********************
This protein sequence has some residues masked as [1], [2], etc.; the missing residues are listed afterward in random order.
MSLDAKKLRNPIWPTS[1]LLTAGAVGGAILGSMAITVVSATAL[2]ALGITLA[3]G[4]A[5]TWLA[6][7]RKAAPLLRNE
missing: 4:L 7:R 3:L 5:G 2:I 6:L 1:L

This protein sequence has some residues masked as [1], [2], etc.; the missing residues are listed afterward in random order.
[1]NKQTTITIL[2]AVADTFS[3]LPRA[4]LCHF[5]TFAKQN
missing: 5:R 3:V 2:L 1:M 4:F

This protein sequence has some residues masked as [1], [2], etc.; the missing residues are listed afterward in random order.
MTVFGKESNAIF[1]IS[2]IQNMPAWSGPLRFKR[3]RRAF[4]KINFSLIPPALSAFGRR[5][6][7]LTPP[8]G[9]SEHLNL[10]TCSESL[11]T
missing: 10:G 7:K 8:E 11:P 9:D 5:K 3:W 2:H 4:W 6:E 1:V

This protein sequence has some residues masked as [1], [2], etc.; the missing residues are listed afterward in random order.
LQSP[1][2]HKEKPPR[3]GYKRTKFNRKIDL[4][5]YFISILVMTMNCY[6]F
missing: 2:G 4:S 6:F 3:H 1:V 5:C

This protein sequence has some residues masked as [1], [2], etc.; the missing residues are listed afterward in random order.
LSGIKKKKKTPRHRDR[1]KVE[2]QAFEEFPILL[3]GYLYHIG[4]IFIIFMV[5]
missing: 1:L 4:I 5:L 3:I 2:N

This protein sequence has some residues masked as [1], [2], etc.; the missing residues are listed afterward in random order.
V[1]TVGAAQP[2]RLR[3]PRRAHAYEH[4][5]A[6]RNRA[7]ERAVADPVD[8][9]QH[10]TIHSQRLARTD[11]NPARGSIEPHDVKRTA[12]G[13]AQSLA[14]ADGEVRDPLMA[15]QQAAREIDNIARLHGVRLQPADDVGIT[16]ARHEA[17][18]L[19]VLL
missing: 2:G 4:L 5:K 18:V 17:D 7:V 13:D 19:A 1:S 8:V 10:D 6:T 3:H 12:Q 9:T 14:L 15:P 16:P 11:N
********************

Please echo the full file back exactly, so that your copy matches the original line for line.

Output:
This protein sequence has some residues masked as [1], [2], etc.; the missing residues are listed afterward in random order.
MSLDAKKLRNPIWPTS[1]LLTAGAVGGAILGSMAITVVSATAL[2]ALGITLA[3]G[4]A[5]TWLA[6][7]RKAAPLLRNE
missing: 4:L 7:R 3:L 5:G 2:I 6:L 1:L

This protein sequence has some residues masked as [1], [2], etc.; the missing residues are listed afterward in random order.
[1]NKQTTITIL[2]AVADTFS[3]LPRA[4]LCHF[5]TFAKQN
missing: 5:R 3:V 2:L 1:M 4:F

This protein sequence has some residues masked as [1], [2], etc.; the missing residues are listed afterward in random order.
MTVFGKESNAIF[1]IS[2]IQNMPAWSGPLRFKR[3]RRAF[4]KINFSLIPPALSAFGRR[5][6][7]LTPP[8]G[9]SEHLNL[10]TCSESL[11]T
missing: 10:G 7:K 8:E 11:P 9:D 5:K 3:W 2:H 4:W 6:E 1:V

This protein sequence has some residues masked as [1], [2], etc.; the missing residues are listed afterward in random order.
LQSP[1][2]HKEKPPR[3]GYKRTKFNRKIDL[4][5]YFISILVMTMNCY[6]F
missing: 2:G 4:S 6:F 3:H 1:V 5:C

This protein sequence has some residues masked as [1], [2], etc.; the missing residues are listed afterward in random order.
LSGIKKKKKTPRHRDR[1]KVE[2]QAFEEFPILL[3]GYLYHIG[4]IFIIFMV[5]
missing: 1:L 4:I 5:L 3:I 2:N

This protein sequence has some residues masked as [1], [2], etc.; the missing residues are listed afterward in random order.
V[1]TVGAAQP[2]RLR[3]PRRAHAYEH[4][5]A[6]RNRA[7]ERAVADPVD[8][9]QH[10]TIHSQRLARTD[11]NPARGSIEPHDVKRTA[12]G[13]AQSLA[14]ADGEVRDPLMA[15]QQAAREIDNIARLHGVRLQPADDVGIT[16]ARHEA[17][18]L[19]VLL
missing: 2:G 4:L 5:K 18:V 17:D 7:V 13:D 19:A 1:S 8:V 10:D 6:T 3:H 12:Q 9:T 14:L 15:P 16:P 11:N